Friday, 25 April 2014

The Long Life of Princess Mary, Duchess of Gloucester and Edinburgh

Princess Mary, Duchess of Gloucester and Edinburgh (London, England, 25th April 1776 - London, England, 30th April 1857)
Princess Mary by William Beechey
By William Beechey

On several occasions here at the Guide I have introduced daughters of the house of Hanover. Their lives were not always long and nor were they always happy, married off for political expediency or gain. Today's guest is Princess Mary, aunt to Queen Victoria and loyal sister to a number of our previous guests. Her life was longer than many of her siblings and though her marriage came relatively late in life, it proved to be a settled union.

Mary was born to George III and Charlotte of Mecklenburg-Strelitz at the Queen's residence of Buckingham House and like so many of her siblings, she was christened at St James's Palace. Presided over by the Archbishop of Canterbury, Frederick Cornwallis, the event was attended by many illustrious names from European nobility.



Princess Mary by Thomas Gainsborough, 1782
By Thomas Gainsborough, 1782

The young princess was known for her wit, impeccable behaviour and beauty and it was soon considered that she would make somebody a fine royal bride. At her 1792 debut she charmed the court and at the age of 20, had a fateful meeting with Prince Frederick of Orange, who was exiled to London with his family. The young couple fell in love with one another yet their desire to marry would be unfulfilled. When he learnt of his daughter's attachment to the prince, George III decided that any such union must be postponed in favour of marrying Mary's three elder sisters off first. It was to prove a fateful decision as the young prince died in 1799 whilst on military service in Italy.

Princess Mary was utterly devastated by the loss of her beloved and in recognition of their bond, she was permitted to go into official mourning. Members of her family, particularly Princess Amelia, were Mary's strongest allies during this unhappy time and presently she emerged from mourning, though there was to be no more talk of marriage for some years.



Prince William Frederick, Duke of Gloucester and Edinburgh
Prince William Frederick, Duke of Gloucester and Edinburgh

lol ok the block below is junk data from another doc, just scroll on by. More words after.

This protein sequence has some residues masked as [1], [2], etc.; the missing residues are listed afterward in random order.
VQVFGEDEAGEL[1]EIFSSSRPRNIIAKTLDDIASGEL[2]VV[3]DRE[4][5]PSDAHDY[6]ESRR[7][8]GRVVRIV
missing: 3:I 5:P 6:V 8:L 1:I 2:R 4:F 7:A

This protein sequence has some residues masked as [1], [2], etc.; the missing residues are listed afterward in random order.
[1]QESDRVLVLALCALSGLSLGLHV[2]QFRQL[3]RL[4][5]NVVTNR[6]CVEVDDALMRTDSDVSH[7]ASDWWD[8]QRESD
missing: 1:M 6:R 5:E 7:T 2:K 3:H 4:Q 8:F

In 1810 Mary suffered another devastating loss when her closest sibling, Amelia, died. Like the rest of her family she felt the loss deeply and the death greatly affected Mary. However, a perhaps unexpected turn of events was set in place when Mary's first cousin, Prince William Frederick, Duke of Gloucester and Edinburgh, learnt that Princess Charlotte of Wales was to marry. Despite rumours of whirlwind passionate liaisons with continental ladies, William had not married, having been viewed as a possible match for Charlotte. Now though, Charlotte had been betrothed to another and the 40 year old Duke was left without a bride; it was swiftly decided that Mary, his equal in age and superior in status, would be the ideal candidate.



Daguerreotype of Queen Victoria, Princess Alice, the Prince of Wales (later King Edward VII) and Princess Mary, Duchess of Gloucester, 1856
Daguerreotype of Queen Victoria, Princess Alice, the Prince of Wales (later King Edward VII) and Princess Mary, Duchess of Gloucester, 1856
 Read more at the Royal Collection

The cousins were married on 22nd July 1816 at St James's Palace and took up residence in Bagshot Park. Here they passed many happy and devoted years together; though their marriage was childless, they were respected and loved by their families and Mary would remain a firm favourite into her old age.


Mary finally left Bagshot on the occasion of her husband's death in 1834, when she moved to White Lodge in Richmond Park. Here she remained for the rest of her life, as faithful and close to her family as ever she had been.

Life in the Georgian Court, true tales of 18th century royalty, is available at the links below.

Pen and Sword
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Book Depository (free worldwide shipping)

6 comments:

Julian Rixon said...

Plenty of romantic peaks and troughs there! As is so often the case, it seems, the chance of a happy union is often averted during this era in favour of a more suitable option! At least she found some harmony later in life.

Madame Gilflurt said...

I think it's telling that this marriage was a very successful one by the standards of some that we've seen and was a match made without any eye on dynastic wranglings and of course, both the participants were well into adulthood when they tied the knot!

Charlotte Frost said...

Illogically, I am astounded to see a PHOTO of one of George III's children, but I am!

Madame Gilflurt said...

I know exactly what you mean; I was hugely excited!

Gail Gauthier said...

The significance of that being a picture of one of George III's children was lost on me until you mentioned it. Oh, my goodness.

Catherine Curzon said...

Isn't it wonderful? Someone commented on Twitter that such photos "pushed the veil of history aside", which was a lovely way of putting it.